The basic concept of panarchy is that governments should be more like churches only with better benefits and less child rape, voluntary stateless communities that people can pick and choose to be a party to and can coexist within the same geographic spaces. This means that my Bookchinite municipality of pot-farming trannies can thrive on the same block as a distributionist Catholic polity or an anarcho-capitalist confederation. As long as all communities agree to a policy of strict non-aggression and cooperation enforced by a coalition of civilian militias the result will be a virtual marketplace of optional utopias. Those that succeed will grow in a decentralized fashion while those that fail will splinter into smaller communities to accommodate every possible lifestyle and way of life. The best part is that a violent upheaval may not even be necessary to achieve this. We can create these communities now as the American dream rots like a two week old jack-o-lantern. Some of us have already started.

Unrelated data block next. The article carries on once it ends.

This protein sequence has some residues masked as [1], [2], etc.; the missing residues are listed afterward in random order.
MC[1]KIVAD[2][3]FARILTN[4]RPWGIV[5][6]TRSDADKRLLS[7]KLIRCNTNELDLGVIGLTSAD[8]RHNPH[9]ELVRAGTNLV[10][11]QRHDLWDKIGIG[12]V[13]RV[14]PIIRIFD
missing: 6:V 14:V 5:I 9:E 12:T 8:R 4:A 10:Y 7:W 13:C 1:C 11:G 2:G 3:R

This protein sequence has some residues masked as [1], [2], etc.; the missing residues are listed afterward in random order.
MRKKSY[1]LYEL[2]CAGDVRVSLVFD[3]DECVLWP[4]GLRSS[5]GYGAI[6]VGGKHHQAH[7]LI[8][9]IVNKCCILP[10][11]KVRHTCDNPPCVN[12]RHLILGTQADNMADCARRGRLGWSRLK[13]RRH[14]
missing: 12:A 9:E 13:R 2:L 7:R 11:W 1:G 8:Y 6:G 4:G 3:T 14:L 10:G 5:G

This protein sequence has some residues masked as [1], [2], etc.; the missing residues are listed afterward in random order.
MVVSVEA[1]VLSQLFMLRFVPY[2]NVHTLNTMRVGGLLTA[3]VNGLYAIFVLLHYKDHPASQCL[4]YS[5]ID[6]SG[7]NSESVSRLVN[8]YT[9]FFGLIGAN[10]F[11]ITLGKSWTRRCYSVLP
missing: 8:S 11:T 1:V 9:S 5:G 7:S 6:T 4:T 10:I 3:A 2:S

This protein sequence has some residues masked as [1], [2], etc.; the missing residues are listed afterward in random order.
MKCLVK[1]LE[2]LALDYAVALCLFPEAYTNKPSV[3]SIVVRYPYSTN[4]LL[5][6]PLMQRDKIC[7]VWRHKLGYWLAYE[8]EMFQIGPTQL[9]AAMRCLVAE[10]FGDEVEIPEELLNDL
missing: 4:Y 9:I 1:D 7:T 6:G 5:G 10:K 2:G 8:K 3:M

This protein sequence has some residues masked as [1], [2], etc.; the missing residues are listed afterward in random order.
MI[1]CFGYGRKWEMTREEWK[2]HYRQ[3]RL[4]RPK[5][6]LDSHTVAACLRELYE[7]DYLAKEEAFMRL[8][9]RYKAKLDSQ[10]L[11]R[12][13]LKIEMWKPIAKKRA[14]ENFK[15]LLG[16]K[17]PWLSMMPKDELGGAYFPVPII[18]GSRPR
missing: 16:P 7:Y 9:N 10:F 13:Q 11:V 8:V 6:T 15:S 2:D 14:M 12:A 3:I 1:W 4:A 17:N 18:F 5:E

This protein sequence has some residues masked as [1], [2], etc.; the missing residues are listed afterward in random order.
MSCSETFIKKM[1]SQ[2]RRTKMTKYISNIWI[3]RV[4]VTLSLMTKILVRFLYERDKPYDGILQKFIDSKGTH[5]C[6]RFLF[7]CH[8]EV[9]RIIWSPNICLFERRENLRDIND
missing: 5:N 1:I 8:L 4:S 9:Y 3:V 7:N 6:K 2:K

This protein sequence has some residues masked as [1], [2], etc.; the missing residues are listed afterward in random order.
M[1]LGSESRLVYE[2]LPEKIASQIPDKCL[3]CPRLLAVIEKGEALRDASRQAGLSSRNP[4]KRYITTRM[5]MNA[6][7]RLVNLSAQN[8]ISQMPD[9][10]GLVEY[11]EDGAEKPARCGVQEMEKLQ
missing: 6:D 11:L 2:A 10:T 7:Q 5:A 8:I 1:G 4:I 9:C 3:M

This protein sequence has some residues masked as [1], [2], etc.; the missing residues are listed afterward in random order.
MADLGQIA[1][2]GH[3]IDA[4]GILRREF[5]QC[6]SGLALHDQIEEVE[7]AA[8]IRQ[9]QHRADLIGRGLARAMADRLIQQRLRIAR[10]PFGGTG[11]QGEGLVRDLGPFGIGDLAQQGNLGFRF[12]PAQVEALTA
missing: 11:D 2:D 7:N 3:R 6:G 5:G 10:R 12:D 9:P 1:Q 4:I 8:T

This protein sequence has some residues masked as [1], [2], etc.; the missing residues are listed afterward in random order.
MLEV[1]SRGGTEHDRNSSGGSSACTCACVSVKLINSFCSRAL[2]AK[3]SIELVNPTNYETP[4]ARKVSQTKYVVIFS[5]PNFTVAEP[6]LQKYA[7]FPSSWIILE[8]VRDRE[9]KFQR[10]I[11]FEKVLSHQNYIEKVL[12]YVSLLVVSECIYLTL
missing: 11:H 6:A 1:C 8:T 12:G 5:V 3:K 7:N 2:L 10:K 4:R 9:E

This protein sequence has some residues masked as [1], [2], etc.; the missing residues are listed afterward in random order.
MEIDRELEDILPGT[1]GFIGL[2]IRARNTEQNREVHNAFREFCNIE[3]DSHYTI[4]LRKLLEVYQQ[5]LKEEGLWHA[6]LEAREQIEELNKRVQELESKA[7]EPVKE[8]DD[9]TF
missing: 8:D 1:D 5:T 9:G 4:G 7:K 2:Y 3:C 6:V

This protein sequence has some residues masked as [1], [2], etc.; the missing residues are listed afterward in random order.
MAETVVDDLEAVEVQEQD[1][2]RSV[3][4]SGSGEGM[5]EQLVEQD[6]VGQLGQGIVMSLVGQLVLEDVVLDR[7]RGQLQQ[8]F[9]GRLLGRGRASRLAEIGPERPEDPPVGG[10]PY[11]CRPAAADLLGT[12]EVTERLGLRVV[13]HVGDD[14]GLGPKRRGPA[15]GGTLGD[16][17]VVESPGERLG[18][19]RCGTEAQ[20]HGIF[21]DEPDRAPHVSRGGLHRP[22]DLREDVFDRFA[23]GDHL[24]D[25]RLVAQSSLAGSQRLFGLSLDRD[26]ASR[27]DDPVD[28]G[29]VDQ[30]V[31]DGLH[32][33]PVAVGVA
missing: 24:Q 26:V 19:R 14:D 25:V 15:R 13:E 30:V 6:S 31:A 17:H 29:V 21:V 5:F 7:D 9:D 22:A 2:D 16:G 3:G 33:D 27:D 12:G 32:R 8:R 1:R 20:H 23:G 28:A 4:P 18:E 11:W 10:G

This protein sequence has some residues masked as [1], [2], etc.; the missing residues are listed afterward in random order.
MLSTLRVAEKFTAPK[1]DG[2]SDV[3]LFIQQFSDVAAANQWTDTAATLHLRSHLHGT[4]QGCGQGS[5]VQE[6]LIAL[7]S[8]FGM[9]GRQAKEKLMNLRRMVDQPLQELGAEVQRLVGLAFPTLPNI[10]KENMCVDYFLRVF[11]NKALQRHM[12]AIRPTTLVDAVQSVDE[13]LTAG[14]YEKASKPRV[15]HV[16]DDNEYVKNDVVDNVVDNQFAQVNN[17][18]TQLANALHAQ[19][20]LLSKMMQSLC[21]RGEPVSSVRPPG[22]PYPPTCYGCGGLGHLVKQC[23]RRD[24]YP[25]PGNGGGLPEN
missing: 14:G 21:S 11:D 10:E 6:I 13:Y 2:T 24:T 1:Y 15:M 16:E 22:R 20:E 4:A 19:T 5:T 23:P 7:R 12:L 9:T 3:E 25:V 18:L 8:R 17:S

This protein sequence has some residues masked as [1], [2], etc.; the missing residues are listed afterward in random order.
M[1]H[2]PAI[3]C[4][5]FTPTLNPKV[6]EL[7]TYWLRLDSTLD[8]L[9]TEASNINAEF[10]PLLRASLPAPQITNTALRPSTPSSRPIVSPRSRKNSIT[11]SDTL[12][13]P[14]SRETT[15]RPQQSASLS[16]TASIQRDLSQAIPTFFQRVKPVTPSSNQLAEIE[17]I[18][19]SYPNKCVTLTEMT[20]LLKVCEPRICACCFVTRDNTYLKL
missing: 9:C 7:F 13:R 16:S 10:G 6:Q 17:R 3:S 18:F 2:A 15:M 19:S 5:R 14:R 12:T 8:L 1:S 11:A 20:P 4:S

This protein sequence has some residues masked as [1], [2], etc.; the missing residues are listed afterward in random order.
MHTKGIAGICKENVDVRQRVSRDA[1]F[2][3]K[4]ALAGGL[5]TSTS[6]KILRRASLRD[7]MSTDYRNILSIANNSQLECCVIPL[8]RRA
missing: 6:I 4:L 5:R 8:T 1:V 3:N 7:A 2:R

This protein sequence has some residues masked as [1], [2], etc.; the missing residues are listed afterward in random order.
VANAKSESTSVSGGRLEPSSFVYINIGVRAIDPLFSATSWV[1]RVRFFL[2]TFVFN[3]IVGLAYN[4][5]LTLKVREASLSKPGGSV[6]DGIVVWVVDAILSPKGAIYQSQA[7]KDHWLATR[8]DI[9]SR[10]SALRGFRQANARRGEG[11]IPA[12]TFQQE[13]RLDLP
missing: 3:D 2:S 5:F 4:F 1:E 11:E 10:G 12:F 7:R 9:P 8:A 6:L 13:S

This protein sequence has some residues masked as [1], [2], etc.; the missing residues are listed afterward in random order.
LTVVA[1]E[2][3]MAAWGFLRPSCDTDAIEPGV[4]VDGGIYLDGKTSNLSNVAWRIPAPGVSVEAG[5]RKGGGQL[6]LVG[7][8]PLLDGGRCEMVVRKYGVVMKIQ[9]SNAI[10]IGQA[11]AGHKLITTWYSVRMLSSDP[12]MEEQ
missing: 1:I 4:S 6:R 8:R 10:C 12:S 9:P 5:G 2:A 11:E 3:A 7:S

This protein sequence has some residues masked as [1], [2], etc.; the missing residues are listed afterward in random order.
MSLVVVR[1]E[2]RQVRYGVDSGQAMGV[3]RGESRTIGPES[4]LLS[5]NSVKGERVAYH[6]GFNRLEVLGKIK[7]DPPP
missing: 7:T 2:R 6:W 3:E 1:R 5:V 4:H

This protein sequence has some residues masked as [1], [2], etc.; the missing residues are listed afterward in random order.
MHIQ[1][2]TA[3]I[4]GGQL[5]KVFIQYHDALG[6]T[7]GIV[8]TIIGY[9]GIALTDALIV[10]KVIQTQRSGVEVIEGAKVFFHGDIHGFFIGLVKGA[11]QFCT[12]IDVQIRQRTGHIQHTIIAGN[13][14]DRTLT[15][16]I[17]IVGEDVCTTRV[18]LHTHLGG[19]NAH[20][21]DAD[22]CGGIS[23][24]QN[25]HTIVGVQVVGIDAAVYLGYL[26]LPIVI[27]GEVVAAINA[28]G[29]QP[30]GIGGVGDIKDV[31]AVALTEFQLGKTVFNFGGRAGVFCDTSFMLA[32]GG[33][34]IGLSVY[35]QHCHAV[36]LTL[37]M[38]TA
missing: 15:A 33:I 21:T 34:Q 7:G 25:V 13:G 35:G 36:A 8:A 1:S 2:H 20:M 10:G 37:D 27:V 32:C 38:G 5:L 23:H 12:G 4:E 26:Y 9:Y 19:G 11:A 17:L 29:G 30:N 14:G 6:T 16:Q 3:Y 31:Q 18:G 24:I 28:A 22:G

My neighbors, the Amish, have thrived peacefully as an essentially panarchist society for well over a century and they've done it without firing a single bullet. They've simply chosen to opt out of mainstream society while simultaneously and peacefully coexisting with us wicked folks in the English world. Against all the odds they have persevered as a radical traditionalist, racially pluralist, theocratic aristocracy with virtually no classes, no private property, and no goddamn electricity. Their way of life seems completely insane to 90% of the planet and yet they continue to exist essentially unchanged even as the world burns down around their farms because they embrace the concept of a fully voluntary society where all transactions are completely consensual. When the Amish disagree they don't war, they atomize, separating into smaller autonomous communities. Even their children are given the opportunity to experience the English world and chose for themselves whether they wish to join them. Some do, but many don't. Many choose community over modernity. And isn't that what all anarchists are truly thirsty for? An escape from the corrosive cult of bigness and a return to the bosom of the tribe, however we may define it?